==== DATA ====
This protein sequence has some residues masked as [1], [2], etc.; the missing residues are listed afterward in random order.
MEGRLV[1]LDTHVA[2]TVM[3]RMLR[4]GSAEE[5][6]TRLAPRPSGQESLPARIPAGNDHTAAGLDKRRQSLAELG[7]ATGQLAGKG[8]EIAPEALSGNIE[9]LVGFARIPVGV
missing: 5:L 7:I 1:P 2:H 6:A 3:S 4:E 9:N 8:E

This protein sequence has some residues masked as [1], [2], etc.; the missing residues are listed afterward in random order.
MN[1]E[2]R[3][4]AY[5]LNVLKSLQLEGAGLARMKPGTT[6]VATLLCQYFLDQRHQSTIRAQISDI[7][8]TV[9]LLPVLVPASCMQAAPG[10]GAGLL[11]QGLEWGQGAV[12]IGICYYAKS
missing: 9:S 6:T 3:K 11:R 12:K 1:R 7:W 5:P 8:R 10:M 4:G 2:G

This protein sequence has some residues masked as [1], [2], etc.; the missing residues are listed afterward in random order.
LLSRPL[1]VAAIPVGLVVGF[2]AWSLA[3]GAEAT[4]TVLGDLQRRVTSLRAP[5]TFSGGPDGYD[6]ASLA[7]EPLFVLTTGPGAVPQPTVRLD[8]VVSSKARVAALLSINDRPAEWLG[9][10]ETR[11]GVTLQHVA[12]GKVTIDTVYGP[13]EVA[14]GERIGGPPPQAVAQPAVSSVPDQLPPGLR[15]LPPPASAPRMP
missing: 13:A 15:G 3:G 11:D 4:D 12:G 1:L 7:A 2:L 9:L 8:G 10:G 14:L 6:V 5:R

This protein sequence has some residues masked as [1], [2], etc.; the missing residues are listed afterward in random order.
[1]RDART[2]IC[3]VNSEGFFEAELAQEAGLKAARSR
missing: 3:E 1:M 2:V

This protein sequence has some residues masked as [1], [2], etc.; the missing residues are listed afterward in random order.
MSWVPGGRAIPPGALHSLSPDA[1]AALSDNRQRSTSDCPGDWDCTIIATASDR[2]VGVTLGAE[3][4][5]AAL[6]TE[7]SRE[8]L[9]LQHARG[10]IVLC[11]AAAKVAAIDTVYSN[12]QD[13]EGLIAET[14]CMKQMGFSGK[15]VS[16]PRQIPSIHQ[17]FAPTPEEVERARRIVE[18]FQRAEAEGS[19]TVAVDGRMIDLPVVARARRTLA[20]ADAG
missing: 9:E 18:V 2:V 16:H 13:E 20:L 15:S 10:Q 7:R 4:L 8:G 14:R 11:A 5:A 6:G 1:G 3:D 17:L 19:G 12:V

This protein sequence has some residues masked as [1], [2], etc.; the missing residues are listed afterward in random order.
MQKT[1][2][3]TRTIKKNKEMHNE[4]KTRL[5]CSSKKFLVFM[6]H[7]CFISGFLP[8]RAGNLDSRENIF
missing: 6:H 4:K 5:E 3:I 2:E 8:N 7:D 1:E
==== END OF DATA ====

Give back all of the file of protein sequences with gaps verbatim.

This protein sequence has some residues masked as [1], [2], etc.; the missing residues are listed afterward in random order.
MEGRLV[1]LDTHVA[2]TVM[3]RMLR[4]GSAEE[5][6]TRLAPRPSGQESLPARIPAGNDHTAAGLDKRRQSLAELG[7]ATGQLAGKG[8]EIAPEALSGNIE[9]LVGFARIPVGV
missing: 5:L 7:I 1:P 2:H 6:A 3:S 4:E 9:N 8:E

This protein sequence has some residues masked as [1], [2], etc.; the missing residues are listed afterward in random order.
MN[1]E[2]R[3][4]AY[5]LNVLKSLQLEGAGLARMKPGTT[6]VATLLCQYFLDQRHQSTIRAQISDI[7][8]TV[9]LLPVLVPASCMQAAPG[10]GAGLL[11]QGLEWGQGAV[12]IGICYYAKS
missing: 9:S 6:T 3:K 11:R 12:K 1:R 7:W 5:P 8:R 10:M 4:G 2:G

This protein sequence has some residues masked as [1], [2], etc.; the missing residues are listed afterward in random order.
LLSRPL[1]VAAIPVGLVVGF[2]AWSLA[3]GAEAT[4]TVLGDLQRRVTSLRAP[5]TFSGGPDGYD[6]ASLA[7]EPLFVLTTGPGAVPQPTVRLD[8]VVSSKARVAALLSINDRPAEWLG[9][10]ETR[11]GVTLQHVA[12]GKVTIDTVYGP[13]EVA[14]GERIGGPPPQAVAQPAVSSVPDQLPPGLR[15]LPPPASAPRMP
missing: 13:A 15:G 3:G 11:D 4:D 12:G 1:L 7:A 2:L 9:L 8:G 10:G 14:L 6:V 5:R

This protein sequence has some residues masked as [1], [2], etc.; the missing residues are listed afterward in random order.
[1]RDART[2]IC[3]VNSEGFFEAELAQEAGLKAARSR
missing: 3:E 1:M 2:V

This protein sequence has some residues masked as [1], [2], etc.; the missing residues are listed afterward in random order.
MSWVPGGRAIPPGALHSLSPDA[1]AALSDNRQRSTSDCPGDWDCTIIATASDR[2]VGVTLGAE[3][4][5]AAL[6]TE[7]SRE[8]L[9]LQHARG[10]IVLC[11]AAAKVAAIDTVYSN[12]QD[13]EGLIAET[14]CMKQMGFSGK[15]VS[16]PRQIPSIHQ[17]FAPTPEEVERARRIVE[18]FQRAEAEGS[19]TVAVDGRMIDLPVVARARRTLA[20]ADAG
missing: 9:E 18:V 2:V 16:H 13:E 20:L 15:S 10:Q 7:R 4:L 8:G 14:R 11:A 5:A 6:G 1:G 3:D 17:L 19:G 12:V

This protein sequence has some residues masked as [1], [2], etc.; the missing residues are listed afterward in random order.
MQKT[1][2][3]TRTIKKNKEMHNE[4]KTRL[5]CSSKKFLVFM[6]H[7]CFISGFLP[8]RAGNLDSRENIF
missing: 6:H 4:K 5:E 3:I 2:E 8:N 7:D 1:E